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Data loss statistics: Emerging culprits

Many of the technologies businesses rely on to create new services, make workers more productive and serve customers better are the ones most likely to lead to data loss, according to data loss statistics gathered by a recent security study from IT industry association CompTIA.

The “leading culprit” is data in motion, according to the online survey of 1,183 IT and business executives involved in setting security policies for their organization. In other words, all that data being accessed through unsecured Wi-Fi networks, sent through unencrypted emails, and downloaded to USB drives or websites is putting organizations at risk.

Among the 52% of the organizations that reported a data loss in the last 12 months, 65% said that confidential corporate financial data was lost, 52% said that confidential employee data was leaked, 27% reported losing confidential customer data, 26% lost corporate intellectual property, and 21% suspect data loss but couldn’t identify what was lost, according to the data loss statistics.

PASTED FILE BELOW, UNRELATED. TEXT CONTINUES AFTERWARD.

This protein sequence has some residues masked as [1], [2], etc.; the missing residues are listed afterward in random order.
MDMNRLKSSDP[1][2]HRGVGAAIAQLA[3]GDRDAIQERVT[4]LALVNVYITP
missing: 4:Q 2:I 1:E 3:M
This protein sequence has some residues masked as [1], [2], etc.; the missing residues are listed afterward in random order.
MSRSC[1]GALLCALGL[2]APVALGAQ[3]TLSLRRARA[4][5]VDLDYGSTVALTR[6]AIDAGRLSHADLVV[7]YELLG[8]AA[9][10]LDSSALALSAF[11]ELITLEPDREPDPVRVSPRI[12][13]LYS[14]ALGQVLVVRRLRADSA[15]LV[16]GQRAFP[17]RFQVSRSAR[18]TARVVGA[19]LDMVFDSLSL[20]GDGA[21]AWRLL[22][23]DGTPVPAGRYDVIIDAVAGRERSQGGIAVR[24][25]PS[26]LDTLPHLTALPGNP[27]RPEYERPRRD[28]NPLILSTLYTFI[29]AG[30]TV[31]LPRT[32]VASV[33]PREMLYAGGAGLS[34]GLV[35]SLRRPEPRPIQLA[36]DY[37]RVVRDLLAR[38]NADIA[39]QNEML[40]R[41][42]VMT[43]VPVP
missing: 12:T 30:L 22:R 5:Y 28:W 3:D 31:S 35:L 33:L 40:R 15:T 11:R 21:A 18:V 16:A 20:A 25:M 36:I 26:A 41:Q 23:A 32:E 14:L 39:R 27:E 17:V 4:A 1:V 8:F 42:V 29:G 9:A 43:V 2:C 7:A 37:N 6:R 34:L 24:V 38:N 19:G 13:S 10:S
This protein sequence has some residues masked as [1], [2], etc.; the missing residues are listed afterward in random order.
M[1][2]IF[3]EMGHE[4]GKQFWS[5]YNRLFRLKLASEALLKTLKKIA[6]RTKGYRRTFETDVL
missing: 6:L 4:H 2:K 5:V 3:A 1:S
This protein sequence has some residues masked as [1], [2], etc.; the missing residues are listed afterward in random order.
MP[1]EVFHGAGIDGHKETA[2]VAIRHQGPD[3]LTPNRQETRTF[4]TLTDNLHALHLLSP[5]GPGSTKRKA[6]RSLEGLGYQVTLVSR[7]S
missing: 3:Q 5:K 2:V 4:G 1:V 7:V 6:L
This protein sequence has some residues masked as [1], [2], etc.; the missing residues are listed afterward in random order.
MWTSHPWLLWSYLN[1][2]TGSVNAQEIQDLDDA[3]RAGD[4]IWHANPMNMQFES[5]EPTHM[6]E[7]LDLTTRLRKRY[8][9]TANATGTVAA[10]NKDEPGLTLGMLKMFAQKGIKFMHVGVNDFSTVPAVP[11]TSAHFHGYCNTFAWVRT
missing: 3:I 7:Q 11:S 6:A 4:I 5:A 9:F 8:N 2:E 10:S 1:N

Still, context is everything. When compared to the growth in the use of social networking, security risks associated with social networking are pretty low, CompTIA argues. The association quickly pointed out, however, that security risks will rise because of malware, social engineering and data mining on such sites.

As for cloud computing, the top three security concerns included downtime, loss of data during transfers to the cloud and a lack of data encryption.

Those surveyed also had “serious concerns” (48%) about employees downloading unauthorized apps to mobile devices, theft or loss of corporate mobile devices (42%), and risks when using open Wi-Fi networks (41%).

The IT and business executives didn’t specify the types of recent data loss prevention tools they have in place or the ones they are considering, but they did share their response strategies for data loss prevention:

  • Implement encryption policies for data stored on mobile or portable devices.
  • Create a stricter separation between work and personal communications.
  • Reinforce acceptable user policies for mobile devices.
  • Reinforce or create corporate policies governing the sharing of proprietary information on blogs, forums or social networks.
  • Further compartmentalize sensitive corporate data to ensure that only need-to-know employees have access.

Let us know what you think about this blog post; email: Christina Torode, News Director

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